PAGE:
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Gosberton Academy raises money for cancer charity after two pupils were diagnosed with leukaemia




Children at Gosberton Academy donned glittering gold or yellow to mark Childhood Cancer Awareness Month.

It is a cause close to the hearts of children and staff at the primary school as two pupils were diagnosed with leukaemia within months of each other.

Lucas Devaney was just three-years-old when he was diagnosed with acute lymphoblastic leukaemia. It was a huge shock to his parents Joanne and Gareth.

Lucas Devaney and Imogen Pratt (front) with pupils at Gosberton Academy at the fundraising day.
Lucas Devaney and Imogen Pratt (front) with pupils at Gosberton Academy at the fundraising day.

He was immediately treated with chemotherapy, followed by maintenance therapy. He is now remission.

"He's now 8 and is doing really well," his mum Joanne said.

"I've organised this event at the school since 2015 and the money raised will go to the Children's Cancer and Leukaemia Group."

Lucas Devaney and Imogen Pratt at Gosberton Academy. Children dressed in yellow and gold to raise money for a cancer charity. One child (pictured) decided to dress as a unicorn.
Lucas Devaney and Imogen Pratt at Gosberton Academy. Children dressed in yellow and gold to raise money for a cancer charity. One child (pictured) decided to dress as a unicorn.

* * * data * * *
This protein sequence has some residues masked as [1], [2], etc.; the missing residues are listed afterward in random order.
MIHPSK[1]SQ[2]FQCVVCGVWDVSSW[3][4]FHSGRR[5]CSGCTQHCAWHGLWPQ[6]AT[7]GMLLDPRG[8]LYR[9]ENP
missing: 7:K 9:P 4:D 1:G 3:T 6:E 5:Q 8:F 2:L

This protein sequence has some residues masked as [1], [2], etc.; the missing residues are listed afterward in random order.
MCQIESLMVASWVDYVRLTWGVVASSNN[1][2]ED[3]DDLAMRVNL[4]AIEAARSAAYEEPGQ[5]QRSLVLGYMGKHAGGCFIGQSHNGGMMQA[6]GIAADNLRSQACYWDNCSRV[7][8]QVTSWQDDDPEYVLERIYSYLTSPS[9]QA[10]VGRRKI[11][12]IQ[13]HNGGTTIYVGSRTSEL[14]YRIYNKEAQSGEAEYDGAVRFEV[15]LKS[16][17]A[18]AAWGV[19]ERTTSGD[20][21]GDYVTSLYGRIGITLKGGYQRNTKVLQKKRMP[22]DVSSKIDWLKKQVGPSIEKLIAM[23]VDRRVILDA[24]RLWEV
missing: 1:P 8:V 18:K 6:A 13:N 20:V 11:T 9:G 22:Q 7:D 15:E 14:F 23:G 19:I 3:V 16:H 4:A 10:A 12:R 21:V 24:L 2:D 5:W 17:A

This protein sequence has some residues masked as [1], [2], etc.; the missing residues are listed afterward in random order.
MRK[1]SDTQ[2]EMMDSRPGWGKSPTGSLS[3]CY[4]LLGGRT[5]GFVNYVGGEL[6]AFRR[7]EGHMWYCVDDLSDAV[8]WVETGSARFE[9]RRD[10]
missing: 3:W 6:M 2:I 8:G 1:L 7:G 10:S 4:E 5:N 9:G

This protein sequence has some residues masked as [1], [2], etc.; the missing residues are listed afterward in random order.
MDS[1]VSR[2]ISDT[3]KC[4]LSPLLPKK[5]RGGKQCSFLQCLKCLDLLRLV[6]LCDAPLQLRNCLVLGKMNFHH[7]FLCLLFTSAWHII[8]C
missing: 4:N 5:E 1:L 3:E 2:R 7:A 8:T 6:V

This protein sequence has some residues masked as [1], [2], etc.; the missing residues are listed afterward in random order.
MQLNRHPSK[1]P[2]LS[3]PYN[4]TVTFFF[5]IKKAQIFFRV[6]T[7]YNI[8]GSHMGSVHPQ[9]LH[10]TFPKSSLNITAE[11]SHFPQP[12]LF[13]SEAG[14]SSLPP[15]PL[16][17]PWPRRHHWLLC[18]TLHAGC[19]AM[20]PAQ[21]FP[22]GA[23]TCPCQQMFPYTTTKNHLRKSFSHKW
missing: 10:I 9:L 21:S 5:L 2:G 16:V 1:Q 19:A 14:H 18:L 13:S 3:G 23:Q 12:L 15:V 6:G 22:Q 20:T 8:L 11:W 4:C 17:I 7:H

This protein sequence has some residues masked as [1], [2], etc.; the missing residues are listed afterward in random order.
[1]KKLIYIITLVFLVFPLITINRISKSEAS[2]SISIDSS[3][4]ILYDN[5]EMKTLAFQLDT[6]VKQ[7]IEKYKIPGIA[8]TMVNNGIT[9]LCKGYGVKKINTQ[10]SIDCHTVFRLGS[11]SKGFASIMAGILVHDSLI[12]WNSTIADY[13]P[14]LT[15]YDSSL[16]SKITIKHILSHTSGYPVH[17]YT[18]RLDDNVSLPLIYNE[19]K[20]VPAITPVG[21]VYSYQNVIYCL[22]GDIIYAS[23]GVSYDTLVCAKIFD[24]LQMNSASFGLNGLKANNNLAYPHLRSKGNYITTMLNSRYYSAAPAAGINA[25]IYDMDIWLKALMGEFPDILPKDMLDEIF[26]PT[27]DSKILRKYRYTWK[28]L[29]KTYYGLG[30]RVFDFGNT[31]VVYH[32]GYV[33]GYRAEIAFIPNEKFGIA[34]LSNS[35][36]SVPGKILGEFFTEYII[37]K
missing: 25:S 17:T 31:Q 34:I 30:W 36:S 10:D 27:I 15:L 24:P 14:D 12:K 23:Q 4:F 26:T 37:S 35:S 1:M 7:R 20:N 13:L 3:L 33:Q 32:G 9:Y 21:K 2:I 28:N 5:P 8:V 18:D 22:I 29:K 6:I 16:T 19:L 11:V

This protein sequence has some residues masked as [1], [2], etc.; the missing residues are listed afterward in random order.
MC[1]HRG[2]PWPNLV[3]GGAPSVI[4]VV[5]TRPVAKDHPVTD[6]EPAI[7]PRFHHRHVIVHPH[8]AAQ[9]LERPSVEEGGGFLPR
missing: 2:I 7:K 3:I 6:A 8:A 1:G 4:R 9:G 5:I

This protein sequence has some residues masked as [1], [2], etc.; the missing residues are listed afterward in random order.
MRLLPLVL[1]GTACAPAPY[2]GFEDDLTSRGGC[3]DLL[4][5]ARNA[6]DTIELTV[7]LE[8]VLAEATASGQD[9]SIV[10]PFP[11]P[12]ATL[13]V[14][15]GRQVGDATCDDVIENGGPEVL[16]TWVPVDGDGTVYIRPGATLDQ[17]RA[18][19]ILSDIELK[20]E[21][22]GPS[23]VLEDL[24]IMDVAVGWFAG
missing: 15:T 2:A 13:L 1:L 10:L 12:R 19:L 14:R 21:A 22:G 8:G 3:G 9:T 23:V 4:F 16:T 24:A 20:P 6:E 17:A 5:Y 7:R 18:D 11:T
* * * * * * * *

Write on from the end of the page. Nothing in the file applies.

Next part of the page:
On the day, £105 was raised, with more to come in from the sale of gold ribbon badges.

The gold ribbon is the internationally recognised symbol for childhood cancer.

At the same school is Imogen Pratt, who was diagnosed with the same type of leukaemia at two-and-a-half years old, just six months after Lucas.

Her mum Natalie Sansby, who lives in Gosberton, said: “It started with me taking her to the doctors and they thought it was a chest infection. It seemed to go on for ages.

Lucas Devaney and Imogen Pratt (front) with pupils at Gosberton Academy who wore yellow or gold to raise money for charity. Pictured at the back is head teacher Tom Baxter.
Lucas Devaney and Imogen Pratt (front) with pupils at Gosberton Academy who wore yellow or gold to raise money for charity. Pictured at the back is head teacher Tom Baxter.

“Then she came up with a platelet rash.At first I thought it was meningitis. They did some tests and said to take her straight to Pilgrim Hospital (in Boston).”

There, Natalie was given the diagnosis and Imogen began chemotherapy which lasted for two years and three months. Like Lucas, she then went on to maintenance treatment and was given the all clear in February last year.

Natalie said: “Today, she is the picture of health, although she does suffer from some side effects. It affected her eyesight and she has some muscle pains and has lost some of her muscle strength. She was wheelchair bound after her treatment and had to have physio.”

Imogen’s older brother Jayden and Lucas’ older brother Ethan, also go to Gosberton Academy.

Head teacher Tom Baxter said: “This is a charity that is close to the school’s heart and everybody is happy to get behind it and support it."

SEE ALSO:

Cancer lad’s mum backs wristband campaign

Gosberton Academy summer fair was a record breaker



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